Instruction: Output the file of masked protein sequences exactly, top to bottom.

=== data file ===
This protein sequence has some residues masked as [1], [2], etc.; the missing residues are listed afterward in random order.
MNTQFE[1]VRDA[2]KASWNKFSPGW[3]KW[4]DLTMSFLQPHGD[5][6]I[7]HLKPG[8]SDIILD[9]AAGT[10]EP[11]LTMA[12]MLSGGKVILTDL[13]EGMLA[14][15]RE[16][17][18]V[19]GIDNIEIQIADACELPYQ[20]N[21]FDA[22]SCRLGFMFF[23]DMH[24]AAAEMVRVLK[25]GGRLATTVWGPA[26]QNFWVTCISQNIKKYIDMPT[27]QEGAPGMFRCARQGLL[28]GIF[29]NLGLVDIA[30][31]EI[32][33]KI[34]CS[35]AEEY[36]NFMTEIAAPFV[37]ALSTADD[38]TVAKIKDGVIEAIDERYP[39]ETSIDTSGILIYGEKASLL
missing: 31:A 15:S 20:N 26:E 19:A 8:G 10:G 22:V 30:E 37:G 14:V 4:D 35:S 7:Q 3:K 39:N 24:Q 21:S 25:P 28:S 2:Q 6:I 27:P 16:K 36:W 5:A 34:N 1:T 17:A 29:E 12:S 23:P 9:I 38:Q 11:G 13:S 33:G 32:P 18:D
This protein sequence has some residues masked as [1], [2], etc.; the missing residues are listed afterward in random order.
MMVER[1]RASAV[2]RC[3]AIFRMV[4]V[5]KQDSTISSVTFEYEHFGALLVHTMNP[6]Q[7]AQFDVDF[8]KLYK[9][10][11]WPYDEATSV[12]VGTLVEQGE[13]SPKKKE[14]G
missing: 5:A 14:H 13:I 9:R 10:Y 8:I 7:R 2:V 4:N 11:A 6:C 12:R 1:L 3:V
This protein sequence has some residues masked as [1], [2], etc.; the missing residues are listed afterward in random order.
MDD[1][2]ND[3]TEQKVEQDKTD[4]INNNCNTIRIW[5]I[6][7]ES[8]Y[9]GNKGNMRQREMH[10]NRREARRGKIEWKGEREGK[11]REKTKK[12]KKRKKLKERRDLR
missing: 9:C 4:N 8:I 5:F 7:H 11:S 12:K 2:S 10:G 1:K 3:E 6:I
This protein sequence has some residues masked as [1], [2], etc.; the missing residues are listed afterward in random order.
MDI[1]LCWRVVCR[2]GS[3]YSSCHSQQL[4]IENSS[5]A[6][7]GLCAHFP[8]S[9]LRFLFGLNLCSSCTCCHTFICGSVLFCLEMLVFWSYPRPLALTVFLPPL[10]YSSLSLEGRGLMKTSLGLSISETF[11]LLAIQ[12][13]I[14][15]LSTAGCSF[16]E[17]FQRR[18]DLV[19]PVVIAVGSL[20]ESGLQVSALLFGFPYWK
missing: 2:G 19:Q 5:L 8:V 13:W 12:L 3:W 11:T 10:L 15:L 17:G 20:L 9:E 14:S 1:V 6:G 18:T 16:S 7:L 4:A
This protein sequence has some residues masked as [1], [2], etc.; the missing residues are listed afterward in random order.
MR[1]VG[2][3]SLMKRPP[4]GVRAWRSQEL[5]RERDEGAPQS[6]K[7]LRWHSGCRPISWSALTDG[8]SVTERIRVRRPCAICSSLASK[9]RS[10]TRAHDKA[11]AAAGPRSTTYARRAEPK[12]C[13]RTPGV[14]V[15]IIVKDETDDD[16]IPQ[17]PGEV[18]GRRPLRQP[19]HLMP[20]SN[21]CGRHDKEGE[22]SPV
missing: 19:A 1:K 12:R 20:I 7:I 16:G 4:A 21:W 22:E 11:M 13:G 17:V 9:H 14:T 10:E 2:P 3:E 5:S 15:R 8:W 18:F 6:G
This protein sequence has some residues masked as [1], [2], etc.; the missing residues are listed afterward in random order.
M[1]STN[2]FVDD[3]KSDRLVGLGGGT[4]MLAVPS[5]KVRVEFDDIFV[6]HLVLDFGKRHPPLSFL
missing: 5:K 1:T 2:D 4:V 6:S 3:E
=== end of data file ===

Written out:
This protein sequence has some residues masked as [1], [2], etc.; the missing residues are listed afterward in random order.
MNTQFE[1]VRDA[2]KASWNKFSPGW[3]KW[4]DLTMSFLQPHGD[5][6]I[7]HLKPG[8]SDIILD[9]AAGT[10]EP[11]LTMA[12]MLSGGKVILTDL[13]EGMLA[14][15]RE[16][17][18]V[19]GIDNIEIQIADACELPYQ[20]N[21]FDA[22]SCRLGFMFF[23]DMH[24]AAAEMVRVLK[25]GGRLATTVWGPA[26]QNFWVTCISQNIKKYIDMPT[27]QEGAPGMFRCARQGLL[28]GIF[29]NLGLVDIA[30][31]EI[32][33]KI[34]CS[35]AEEY[36]NFMTEIAAPFV[37]ALSTADD[38]TVAKIKDGVIEAIDERYP[39]ETSIDTSGILIYGEKASLL
missing: 31:A 15:S 20:N 26:E 19:A 8:G 10:G 22:V 30:E 37:G 14:V 4:D 35:S 7:Q 3:K 39:N 24:Q 21:S 25:P 28:S 2:Q 6:I 27:P 16:K 36:W 5:A 34:N 1:T 17:A 29:E 12:S 23:P 9:I 38:Q 11:G 13:S 33:G 32:P 18:D
This protein sequence has some residues masked as [1], [2], etc.; the missing residues are listed afterward in random order.
MMVER[1]RASAV[2]RC[3]AIFRMV[4]V[5]KQDSTISSVTFEYEHFGALLVHTMNP[6]Q[7]AQFDVDF[8]KLYK[9][10][11]WPYDEATSV[12]VGTLVEQGE[13]SPKKKE[14]G
missing: 5:A 14:H 13:I 9:R 10:Y 8:I 7:R 2:V 4:N 11:A 6:C 12:R 1:L 3:V
This protein sequence has some residues masked as [1], [2], etc.; the missing residues are listed afterward in random order.
MDD[1][2]ND[3]TEQKVEQDKTD[4]INNNCNTIRIW[5]I[6][7]ES[8]Y[9]GNKGNMRQREMH[10]NRREARRGKIEWKGEREGK[11]REKTKK[12]KKRKKLKERRDLR
missing: 9:C 4:N 8:I 5:F 7:H 11:S 12:K 2:S 10:G 1:K 3:E 6:I
This protein sequence has some residues masked as [1], [2], etc.; the missing residues are listed afterward in random order.
MDI[1]LCWRVVCR[2]GS[3]YSSCHSQQL[4]IENSS[5]A[6][7]GLCAHFP[8]S[9]LRFLFGLNLCSSCTCCHTFICGSVLFCLEMLVFWSYPRPLALTVFLPPL[10]YSSLSLEGRGLMKTSLGLSISETF[11]LLAIQ[12][13]I[14][15]LSTAGCSF[16]E[17]FQRR[18]DLV[19]PVVIAVGSL[20]ESGLQVSALLFGFPYWK
missing: 2:G 19:Q 5:L 8:V 13:W 12:L 3:W 11:T 10:L 15:L 17:G 20:L 9:E 14:S 1:V 6:G 18:T 16:S 7:L 4:A
This protein sequence has some residues masked as [1], [2], etc.; the missing residues are listed afterward in random order.
MR[1]VG[2][3]SLMKRPP[4]GVRAWRSQEL[5]RERDEGAPQS[6]K[7]LRWHSGCRPISWSALTDG[8]SVTERIRVRRPCAICSSLASK[9]RS[10]TRAHDKA[11]AAAGPRSTTYARRAEPK[12]C[13]RTPGV[14]V[15]IIVKDETDDD[16]IPQ[17]PGEV[18]GRRPLRQP[19]HLMP[20]SN[21]CGRHDKEGE[22]SPV
missing: 19:A 1:K 12:R 20:I 7:I 16:G 4:A 21:W 22:E 11:M 13:G 17:V 9:H 14:T 10:E 2:P 3:E 5:S 15:R 8:W 18:F 6:G
This protein sequence has some residues masked as [1], [2], etc.; the missing residues are listed afterward in random order.
M[1]STN[2]FVDD[3]KSDRLVGLGGGT[4]MLAVPS[5]KVRVEFDDIFV[6]HLVLDFGKRHPPLSFL
missing: 5:K 1:T 2:D 4:V 6:S 3:E